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Faculty Perspective on Academic Equivalency: Paul B. Martin, ESEP

Sep 13, 2022
Mrunmayi Joshi

Here is an interview with Paul B. Martin from University of Maryland Baltimore County - Office of Professional Programs Systems Engineering which talks about his experience and perspective as a point of contact of the academic equivalency program. Happy SEPtember! 


This interview was done in 2022.

Q1. What is your role related to INCOSE’s Academic Equivalency?

» I developed SYST 660: Systems Engineering Principles class in accordance with the INCOSE knowledge exam learning objectives. I helped in filling out the learning objectives spreadsheet, as well as provided scoring rubrics and course syllabus to the Certification Advisory Group. 

Q2. What is one of your proudest professional achievements?

» When I was able to capture all 31 processes within the INCOSE SE Handbook into one diagram

Q3. What skills do you think a systems engineer should develop during their education?

» There are two aspects of the Systems Engineering profession I try to explain via my courses. (1) In my “SYST 660: Systems Engineering Principles” class I teach the context of Systems Engineering in relation to the 31 processes within the INCOSE SE Handbook. Systems Engineers work within a vast and complex machinery of processes, project purposes, and personnel. It’s nice to know where you fit. (2) In my other Graduate level courses at UMBC, I like to provide students with an introduction to the tools of the trade. So I cover N2 Chart reduction methods, Trade Study techniques, Ishikawa diagram, Fault Tree Analysis (FTA), etc. Learning when and where to use these tools would greatly benefit a working Systems Engineer. 

Q4. What was your university’s motivation behind joining the academic equivalency program?

» Woodrow Winchester III, Ph.D., former graduate program director of UMBC’s Professional Engineering programs, really wanted to create a Triple Threat Systems Engineering Graduate. In other words, a graduate that not only has a graduate degree but also has work experience and an industry-recognized credential. INCOSE’s Academic Equivalency program was key to meeting this goal.

Q5. What do you see as the benefits of the academic equivalency program for a university and a student?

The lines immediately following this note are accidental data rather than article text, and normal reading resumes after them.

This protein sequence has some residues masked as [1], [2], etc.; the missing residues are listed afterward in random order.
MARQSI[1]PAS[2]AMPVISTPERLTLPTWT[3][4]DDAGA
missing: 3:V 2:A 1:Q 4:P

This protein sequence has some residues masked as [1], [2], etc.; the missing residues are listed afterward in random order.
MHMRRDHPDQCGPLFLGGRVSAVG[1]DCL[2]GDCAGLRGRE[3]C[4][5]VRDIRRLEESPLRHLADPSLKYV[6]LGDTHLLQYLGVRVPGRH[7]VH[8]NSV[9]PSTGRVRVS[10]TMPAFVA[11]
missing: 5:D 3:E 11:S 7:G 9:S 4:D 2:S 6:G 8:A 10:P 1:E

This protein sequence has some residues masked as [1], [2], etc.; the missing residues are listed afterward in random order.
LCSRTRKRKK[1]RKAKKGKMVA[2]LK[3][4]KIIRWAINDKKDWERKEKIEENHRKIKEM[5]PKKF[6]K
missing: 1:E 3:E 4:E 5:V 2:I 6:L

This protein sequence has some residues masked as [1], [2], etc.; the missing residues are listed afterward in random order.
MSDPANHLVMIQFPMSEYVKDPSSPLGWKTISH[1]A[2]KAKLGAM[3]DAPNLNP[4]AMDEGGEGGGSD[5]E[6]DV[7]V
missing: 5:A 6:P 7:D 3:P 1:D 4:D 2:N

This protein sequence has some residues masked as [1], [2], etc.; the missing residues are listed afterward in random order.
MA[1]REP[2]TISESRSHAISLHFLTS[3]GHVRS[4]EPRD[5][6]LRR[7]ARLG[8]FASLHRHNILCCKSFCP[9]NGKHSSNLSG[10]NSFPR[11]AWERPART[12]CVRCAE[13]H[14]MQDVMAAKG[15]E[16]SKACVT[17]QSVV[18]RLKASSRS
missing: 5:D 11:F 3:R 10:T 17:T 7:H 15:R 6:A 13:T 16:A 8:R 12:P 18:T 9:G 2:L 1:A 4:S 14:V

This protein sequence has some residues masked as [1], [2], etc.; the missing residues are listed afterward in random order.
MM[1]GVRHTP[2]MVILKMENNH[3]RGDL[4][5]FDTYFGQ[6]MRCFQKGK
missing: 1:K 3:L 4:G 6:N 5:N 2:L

» Woodrow Winchester III has stated, “This is important to UMBC students because it provides an employer indication of the depth of the student’s systems engineering knowledge. At this time, employers are asking for this credential for systems engineers. This INCOSE certification is listed in job postings oftentimes, especially if it’s in the government, government contract work, or defense aerospace. It provides a value add to UMBC graduates along with a differentiator from their peers.” So UMBC’s Professional Engineering program is a better value for students considering a Systems Engineering degree, so they’ll inevitably choose UMBC over other universities. 

Q6. What methods do you use to teach SE courses effectively?

» I mainly use my proprietary comprehensive Process Flow diagram, by walking the student through all 31 Processes from the SE Handbook. 

Q7. How do your SE courses help students to deepen their understanding of systems engineering?

» My goal is to provide context to the Systems Engineering Processes. I emphasize the fact that the Systems Engineering Technical Processes operate within the envelope of the Project as dictated by Agreements set forth by an Organization.

Q8. How do your SE courses differ from those at other universities?

» UMBC teaches a more practical applications of/ practical approach to Systems Engineering. All the courses are taught by practicing Systems Engineers, with an emphasis on the tools and methods seen in the real world of Systems Engineering. 

Q9. What is your advice for universities or institutes considering applying for academic equivalency?

» Being part of INCOSE’s Academic Equivalency program makes a university more competitive. 

Q10. How can we reach out to you?

» You can reach me at : https://www.linkedin.com/in/paul-b-martin/ 

Know more about Academic Equivalency from here


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